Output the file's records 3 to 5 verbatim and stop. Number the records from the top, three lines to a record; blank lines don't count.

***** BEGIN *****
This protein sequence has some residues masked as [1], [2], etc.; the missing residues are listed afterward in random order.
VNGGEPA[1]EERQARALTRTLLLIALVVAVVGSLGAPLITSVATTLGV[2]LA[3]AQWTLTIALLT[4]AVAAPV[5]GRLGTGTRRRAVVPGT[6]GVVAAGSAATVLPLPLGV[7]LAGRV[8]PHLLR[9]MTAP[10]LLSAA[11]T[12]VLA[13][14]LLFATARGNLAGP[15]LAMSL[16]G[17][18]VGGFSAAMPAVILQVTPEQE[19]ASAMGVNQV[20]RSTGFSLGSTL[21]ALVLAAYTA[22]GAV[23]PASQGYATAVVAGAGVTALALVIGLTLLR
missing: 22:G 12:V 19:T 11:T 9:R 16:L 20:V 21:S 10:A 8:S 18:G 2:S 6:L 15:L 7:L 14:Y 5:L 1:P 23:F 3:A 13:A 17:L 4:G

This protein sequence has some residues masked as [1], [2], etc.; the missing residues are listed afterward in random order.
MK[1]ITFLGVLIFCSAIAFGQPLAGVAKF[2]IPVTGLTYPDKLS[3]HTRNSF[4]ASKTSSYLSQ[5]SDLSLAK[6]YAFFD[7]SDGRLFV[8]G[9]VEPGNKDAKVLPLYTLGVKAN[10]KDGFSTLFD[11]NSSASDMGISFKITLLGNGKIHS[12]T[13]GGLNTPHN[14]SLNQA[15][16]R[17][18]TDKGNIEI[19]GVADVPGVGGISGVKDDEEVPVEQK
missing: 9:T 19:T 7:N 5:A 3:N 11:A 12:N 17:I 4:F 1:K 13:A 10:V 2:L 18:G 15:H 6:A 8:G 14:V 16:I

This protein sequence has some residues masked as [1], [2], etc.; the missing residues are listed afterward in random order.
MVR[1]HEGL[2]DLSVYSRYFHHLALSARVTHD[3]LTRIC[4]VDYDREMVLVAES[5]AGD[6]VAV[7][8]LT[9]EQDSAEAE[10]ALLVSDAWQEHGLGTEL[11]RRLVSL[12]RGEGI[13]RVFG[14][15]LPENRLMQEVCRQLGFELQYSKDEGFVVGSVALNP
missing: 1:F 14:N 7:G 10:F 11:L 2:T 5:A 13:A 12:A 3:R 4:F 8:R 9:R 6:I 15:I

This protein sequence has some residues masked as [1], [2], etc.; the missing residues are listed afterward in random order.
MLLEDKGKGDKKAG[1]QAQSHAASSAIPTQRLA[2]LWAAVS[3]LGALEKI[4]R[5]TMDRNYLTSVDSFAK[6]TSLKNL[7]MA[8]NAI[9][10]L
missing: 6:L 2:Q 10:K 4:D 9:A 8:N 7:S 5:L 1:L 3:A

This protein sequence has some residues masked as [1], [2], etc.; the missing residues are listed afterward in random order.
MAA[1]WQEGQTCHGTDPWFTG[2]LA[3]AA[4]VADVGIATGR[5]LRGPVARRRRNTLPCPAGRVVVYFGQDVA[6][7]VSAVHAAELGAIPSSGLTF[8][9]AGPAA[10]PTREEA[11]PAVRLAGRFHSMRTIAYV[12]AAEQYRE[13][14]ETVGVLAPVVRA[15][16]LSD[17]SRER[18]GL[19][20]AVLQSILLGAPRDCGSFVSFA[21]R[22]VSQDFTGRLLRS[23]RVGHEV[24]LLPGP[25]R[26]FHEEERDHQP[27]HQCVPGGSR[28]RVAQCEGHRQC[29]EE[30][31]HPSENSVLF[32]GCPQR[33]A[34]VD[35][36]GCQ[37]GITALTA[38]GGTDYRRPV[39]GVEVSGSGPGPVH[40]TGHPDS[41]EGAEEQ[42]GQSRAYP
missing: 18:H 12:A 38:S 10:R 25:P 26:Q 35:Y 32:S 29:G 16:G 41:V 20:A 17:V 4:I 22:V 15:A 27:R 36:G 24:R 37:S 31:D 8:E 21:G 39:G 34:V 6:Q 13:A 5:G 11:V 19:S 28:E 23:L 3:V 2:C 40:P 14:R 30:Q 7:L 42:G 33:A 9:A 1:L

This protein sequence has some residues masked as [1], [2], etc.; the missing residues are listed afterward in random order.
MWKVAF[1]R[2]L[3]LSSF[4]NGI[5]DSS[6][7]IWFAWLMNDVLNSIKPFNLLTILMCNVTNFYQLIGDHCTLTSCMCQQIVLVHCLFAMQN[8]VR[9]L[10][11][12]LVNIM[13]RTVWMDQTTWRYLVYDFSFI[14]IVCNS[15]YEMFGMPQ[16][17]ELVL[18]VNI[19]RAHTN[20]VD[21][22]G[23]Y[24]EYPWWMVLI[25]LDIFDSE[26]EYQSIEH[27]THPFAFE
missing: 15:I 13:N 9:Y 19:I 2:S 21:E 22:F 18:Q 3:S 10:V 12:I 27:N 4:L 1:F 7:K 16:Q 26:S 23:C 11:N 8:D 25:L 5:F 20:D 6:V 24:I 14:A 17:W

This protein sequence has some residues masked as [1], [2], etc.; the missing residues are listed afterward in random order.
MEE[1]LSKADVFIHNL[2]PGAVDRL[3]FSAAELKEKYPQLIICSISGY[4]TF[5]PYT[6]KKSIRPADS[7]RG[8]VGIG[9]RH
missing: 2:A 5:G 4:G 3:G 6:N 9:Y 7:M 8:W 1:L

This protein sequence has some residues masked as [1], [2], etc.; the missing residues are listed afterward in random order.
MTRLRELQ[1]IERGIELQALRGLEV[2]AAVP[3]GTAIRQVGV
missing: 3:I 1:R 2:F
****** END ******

This protein sequence has some residues masked as [1], [2], etc.; the missing residues are listed afterward in random order.
MVR[1]HEGL[2]DLSVYSRYFHHLALSARVTHD[3]LTRIC[4]VDYDREMVLVAES[5]AGD[6]VAV[7][8]LT[9]EQDSAEAE[10]ALLVSDAWQEHGLGTEL[11]RRLVSL[12]RGEGI[13]RVFG[14][15]LPENRLMQEVCRQLGFELQYSKDEGFVVGSVALNP
missing: 1:F 14:N 7:G 10:F 11:L 2:T 5:A 13:A 12:A 3:R 4:F 8:R 9:R 6:I 15:I

This protein sequence has some residues masked as [1], [2], etc.; the missing residues are listed afterward in random order.
MLLEDKGKGDKKAG[1]QAQSHAASSAIPTQRLA[2]LWAAVS[3]LGALEKI[4]R[5]TMDRNYLTSVDSFAK[6]TSLKNL[7]MA[8]NAI[9][10]L
missing: 6:L 2:Q 10:K 4:D 9:A 8:N 7:S 5:L 1:L 3:A

This protein sequence has some residues masked as [1], [2], etc.; the missing residues are listed afterward in random order.
MAA[1]WQEGQTCHGTDPWFTG[2]LA[3]AA[4]VADVGIATGR[5]LRGPVARRRRNTLPCPAGRVVVYFGQDVA[6][7]VSAVHAAELGAIPSSGLTF[8][9]AGPAA[10]PTREEA[11]PAVRLAGRFHSMRTIAYV[12]AAEQYRE[13][14]ETVGVLAPVVRA[15][16]LSD[17]SRER[18]GL[19][20]AVLQSILLGAPRDCGSFVSFA[21]R[22]VSQDFTGRLLRS[23]RVGHEV[24]LLPGP[25]R[26]FHEEERDHQP[27]HQCVPGGSR[28]RVAQCEGHRQC[29]EE[30][31]HPSENSVLF[32]GCPQR[33]A[34]VD[35][36]GCQ[37]GITALTA[38]GGTDYRRPV[39]GVEVSGSGPGPVH[40]TGHPDS[41]EGAEEQ[42]GQSRAYP
missing: 18:H 12:A 38:S 10:R 25:P 26:Q 35:Y 32:S 29:G 16:G 41:V 20:A 17:V 4:I 22:V 15:A 27:R 36:G 24:R 37:S 31:D 8:E 21:G 39:G 34:V 6:Q 13:A 5:G 11:V 19:S 28:E 23:L 3:V 2:C 40:P 14:R 30:Q 7:L 42:G 33:A 9:A 1:L